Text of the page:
It was Friday the 13th and even with all the lights out, the night sky glowed brightly. The moon – tinged a slight pink – had silently crept above the horizon. Its scattered light through the atmosphere at such a low angle made it look gigantic… and caused me to gasp. It was so astonishing, my first inclination was to call someone – anyone – on the phone and say, “Quick, look out the window! You have to see the moon!”
Three of my friends became grandparents this month – two for the first time, one for the second. With each birth, our social media network caught fire almost immediately with the good news of healthy babies and happy new parents. And the pictures – lovely, poignant images of precious new lives and smiling, exhausted young mothers – made me tear up every time. Within the circle of friends and families, the news went “viral” and we were all charmed.
My sister and brother-in-law went whale-watching in the Pacific Northwest this week. To their delight, two magnificent orcas breached right next to their boat and then swam under the bow and out the other side. A fellow tourist caught it all on her smartphone and air-dropped it to my brother-in-law, who emailed it to me that night. It was – in a word – spectacular. In the background of the short video, I could hear the people chattering excitedly and squealing with joy. How could they not?
In every scenario above (and others that may have come to your mind as you were reading this), the joy and excitement of something unusual, miraculous, or simply stunning prompted a desire: I have to share this.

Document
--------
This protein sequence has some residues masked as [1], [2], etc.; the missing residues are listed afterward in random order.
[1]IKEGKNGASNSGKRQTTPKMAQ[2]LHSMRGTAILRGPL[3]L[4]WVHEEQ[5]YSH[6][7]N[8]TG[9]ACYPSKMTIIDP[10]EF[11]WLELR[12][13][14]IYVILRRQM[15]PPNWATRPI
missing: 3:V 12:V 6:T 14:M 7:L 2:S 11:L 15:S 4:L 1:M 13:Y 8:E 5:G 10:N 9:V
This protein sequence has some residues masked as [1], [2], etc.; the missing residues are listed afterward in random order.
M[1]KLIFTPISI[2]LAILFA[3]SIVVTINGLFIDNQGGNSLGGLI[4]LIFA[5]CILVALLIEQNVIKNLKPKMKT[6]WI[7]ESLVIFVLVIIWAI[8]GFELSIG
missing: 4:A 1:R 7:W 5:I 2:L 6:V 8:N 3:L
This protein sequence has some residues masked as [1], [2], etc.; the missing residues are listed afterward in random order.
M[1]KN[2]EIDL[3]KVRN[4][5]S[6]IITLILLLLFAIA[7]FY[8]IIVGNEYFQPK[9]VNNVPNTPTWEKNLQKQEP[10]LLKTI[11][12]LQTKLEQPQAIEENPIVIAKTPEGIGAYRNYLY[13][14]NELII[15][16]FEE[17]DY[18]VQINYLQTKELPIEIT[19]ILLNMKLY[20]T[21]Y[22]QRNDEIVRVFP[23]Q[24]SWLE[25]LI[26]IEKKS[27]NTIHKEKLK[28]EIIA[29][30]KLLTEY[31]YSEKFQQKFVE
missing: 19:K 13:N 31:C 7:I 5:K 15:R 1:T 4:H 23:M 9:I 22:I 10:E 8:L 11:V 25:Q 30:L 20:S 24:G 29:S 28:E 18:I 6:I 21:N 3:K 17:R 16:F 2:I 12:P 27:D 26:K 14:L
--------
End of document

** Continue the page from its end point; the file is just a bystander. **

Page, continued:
There’s just something about drawing another in to the extraordinary that magnifies and validates our own experience. We grab our phones or cameras, we call out to whoever is close by (even strangers), we post it on Instagram or Facebook or Snapchat it to our friends.
The irresistible desire to share wonder seems to me a common thread of the human experience, rooted in the nature of our generous God. I was thinking about that just this morning as I was walking my dog. It doesn’t even have to be something huge or life-altering; sometimes even the ordinary moments can be surprisingly inspiring.
As I ambled along my unremarkable suburban sidewalk, I marveled at the peacefulness of my fog-shrouded neighborhood at that early hour, and I realized: this was one of those moments. Of course, it was just Smudge and me, and she was completely oblivious to what I was feeling, so I smiled silently to myself.
But I was hardly alone.
As I breathed it all in, I was aware of God’s presence. I felt such gratitude to Him for this quiet settledness, this simple soundtrack of dripping trees and softly whistling birds, this gift of a brand new day.
Genesis 1 says when God had finished each part of His beautiful creation, He stepped back and “saw that it was good.” And then He created human beings in His own image so He could share it, in all its goodness, with us.
We want others to be thrilled by what thrills us, to be moved by what moves us.
We want to share transcendence because we were created by a God who daily shares His transcendence with us.
Please share your thoughts by leaving a comment below!
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